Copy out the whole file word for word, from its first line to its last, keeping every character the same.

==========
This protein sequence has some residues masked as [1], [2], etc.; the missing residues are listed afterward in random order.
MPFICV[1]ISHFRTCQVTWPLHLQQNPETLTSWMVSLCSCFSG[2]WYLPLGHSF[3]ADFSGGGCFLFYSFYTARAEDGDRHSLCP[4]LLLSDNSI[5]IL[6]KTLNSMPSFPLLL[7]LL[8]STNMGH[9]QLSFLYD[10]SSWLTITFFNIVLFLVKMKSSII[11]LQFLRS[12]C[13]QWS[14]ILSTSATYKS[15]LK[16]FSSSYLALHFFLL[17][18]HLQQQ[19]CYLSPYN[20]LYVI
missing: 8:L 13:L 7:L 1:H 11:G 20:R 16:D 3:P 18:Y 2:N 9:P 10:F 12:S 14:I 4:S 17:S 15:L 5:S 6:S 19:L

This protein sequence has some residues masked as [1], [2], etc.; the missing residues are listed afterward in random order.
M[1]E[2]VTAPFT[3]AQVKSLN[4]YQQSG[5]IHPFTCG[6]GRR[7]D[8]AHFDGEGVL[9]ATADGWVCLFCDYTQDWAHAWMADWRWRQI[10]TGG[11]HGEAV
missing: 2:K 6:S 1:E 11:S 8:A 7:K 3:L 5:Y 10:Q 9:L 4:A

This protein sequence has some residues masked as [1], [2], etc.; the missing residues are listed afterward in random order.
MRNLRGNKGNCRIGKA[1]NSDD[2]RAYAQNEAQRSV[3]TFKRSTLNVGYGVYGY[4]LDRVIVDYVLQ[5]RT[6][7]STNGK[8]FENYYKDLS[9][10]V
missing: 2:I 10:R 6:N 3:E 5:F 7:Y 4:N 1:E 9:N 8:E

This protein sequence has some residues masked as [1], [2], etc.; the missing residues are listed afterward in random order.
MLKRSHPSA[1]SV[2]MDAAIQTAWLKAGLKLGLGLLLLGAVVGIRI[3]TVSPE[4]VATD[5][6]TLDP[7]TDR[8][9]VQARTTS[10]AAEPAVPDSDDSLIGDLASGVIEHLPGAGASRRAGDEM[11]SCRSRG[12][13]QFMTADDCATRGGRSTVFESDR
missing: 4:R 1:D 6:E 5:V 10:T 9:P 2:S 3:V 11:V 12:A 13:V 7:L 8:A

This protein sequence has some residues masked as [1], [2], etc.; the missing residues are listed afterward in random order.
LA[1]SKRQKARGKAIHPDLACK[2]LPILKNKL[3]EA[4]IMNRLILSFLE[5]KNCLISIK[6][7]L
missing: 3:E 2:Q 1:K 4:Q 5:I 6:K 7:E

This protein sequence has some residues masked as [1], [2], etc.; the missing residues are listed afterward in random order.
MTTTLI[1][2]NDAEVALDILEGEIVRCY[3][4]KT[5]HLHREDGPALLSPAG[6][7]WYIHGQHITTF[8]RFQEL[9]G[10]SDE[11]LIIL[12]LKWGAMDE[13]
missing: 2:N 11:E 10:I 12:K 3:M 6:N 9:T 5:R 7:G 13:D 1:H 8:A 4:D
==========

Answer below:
This protein sequence has some residues masked as [1], [2], etc.; the missing residues are listed afterward in random order.
MPFICV[1]ISHFRTCQVTWPLHLQQNPETLTSWMVSLCSCFSG[2]WYLPLGHSF[3]ADFSGGGCFLFYSFYTARAEDGDRHSLCP[4]LLLSDNSI[5]IL[6]KTLNSMPSFPLLL[7]LL[8]STNMGH[9]QLSFLYD[10]SSWLTITFFNIVLFLVKMKSSII[11]LQFLRS[12]C[13]QWS[14]ILSTSATYKS[15]LK[16]FSSSYLALHFFLL[17][18]HLQQQ[19]CYLSPYN[20]LYVI
missing: 8:L 13:L 7:L 1:H 11:G 20:R 16:D 3:P 18:Y 2:N 9:P 10:F 12:S 14:I 4:S 17:S 15:L 5:S 6:S 19:L

This protein sequence has some residues masked as [1], [2], etc.; the missing residues are listed afterward in random order.
M[1]E[2]VTAPFT[3]AQVKSLN[4]YQQSG[5]IHPFTCG[6]GRR[7]D[8]AHFDGEGVL[9]ATADGWVCLFCDYTQDWAHAWMADWRWRQI[10]TGG[11]HGEAV
missing: 2:K 6:S 1:E 11:S 8:A 7:K 3:L 5:Y 10:Q 9:L 4:A

This protein sequence has some residues masked as [1], [2], etc.; the missing residues are listed afterward in random order.
MRNLRGNKGNCRIGKA[1]NSDD[2]RAYAQNEAQRSV[3]TFKRSTLNVGYGVYGY[4]LDRVIVDYVLQ[5]RT[6][7]STNGK[8]FENYYKDLS[9][10]V
missing: 2:I 10:R 6:N 3:E 5:F 7:Y 4:N 1:E 9:N 8:E

This protein sequence has some residues masked as [1], [2], etc.; the missing residues are listed afterward in random order.
MLKRSHPSA[1]SV[2]MDAAIQTAWLKAGLKLGLGLLLLGAVVGIRI[3]TVSPE[4]VATD[5][6]TLDP[7]TDR[8][9]VQARTTS[10]AAEPAVPDSDDSLIGDLASGVIEHLPGAGASRRAGDEM[11]SCRSRG[12][13]QFMTADDCATRGGRSTVFESDR
missing: 4:R 1:D 6:E 5:V 10:T 9:P 2:S 3:V 11:V 12:A 13:V 7:L 8:A

This protein sequence has some residues masked as [1], [2], etc.; the missing residues are listed afterward in random order.
LA[1]SKRQKARGKAIHPDLACK[2]LPILKNKL[3]EA[4]IMNRLILSFLE[5]KNCLISIK[6][7]L
missing: 3:E 2:Q 1:K 4:Q 5:I 6:K 7:E

This protein sequence has some residues masked as [1], [2], etc.; the missing residues are listed afterward in random order.
MTTTLI[1][2]NDAEVALDILEGEIVRCY[3][4]KT[5]HLHREDGPALLSPAG[6][7]WYIHGQHITTF[8]RFQEL[9]G[10]SDE[11]LIIL[12]LKWGAMDE[13]
missing: 2:N 11:E 10:I 12:K 3:M 6:N 9:T 5:R 7:G 13:D 1:H 8:A 4:D